Injury at work – worker loses finger
A carpenter has suffered serious injuries to his hand following safety failings that led to an incident with a rotary saw.
Finger amputated – what happened?
Weymouth Magistrates’ Court heard that George Warren Heath, aged 19 at the time of the incident, was preparing lengths of wood for use as doorframes. Part of the process involved operating a ‘flip over saw’. However, the saw was not fitted with a safety guard, and three of Mr Heath’s fingers came into contact with the spinning blade – one of the fingers was badly damaged and required amputation.
An investigation led by the Health and Safety Executive discovered that although Mr Heath’s employer had provided safety guards, adequate measures were not taken to ensure that those guards were in place.
Sugar Construction Limited was found guilty of breaching the Provision and Use of Work Equipment Regulations 1998. The construction firm was fined £1,500 and was also required to pay full costs of £1,543.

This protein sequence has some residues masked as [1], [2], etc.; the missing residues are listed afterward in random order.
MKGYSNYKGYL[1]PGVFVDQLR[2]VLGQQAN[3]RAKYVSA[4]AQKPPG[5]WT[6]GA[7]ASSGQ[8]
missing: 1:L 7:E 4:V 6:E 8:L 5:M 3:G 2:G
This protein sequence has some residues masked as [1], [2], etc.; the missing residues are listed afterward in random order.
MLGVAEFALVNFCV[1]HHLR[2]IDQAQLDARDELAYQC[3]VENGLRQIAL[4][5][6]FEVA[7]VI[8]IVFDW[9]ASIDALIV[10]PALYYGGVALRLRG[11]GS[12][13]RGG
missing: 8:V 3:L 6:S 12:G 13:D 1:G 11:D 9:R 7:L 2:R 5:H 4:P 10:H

HSE Inspector James Powell commented:
all foreseeable uses and operations of the work equipment.”
“Table saws should not be used unless the appropriate safety devices and protection appliances are used. Workers should be provided with the information, instruction, training and supervision as is appropriate
with the tool that is being used.”
Accident at work compensation – speak to the experts
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Source: Health and Safety Executive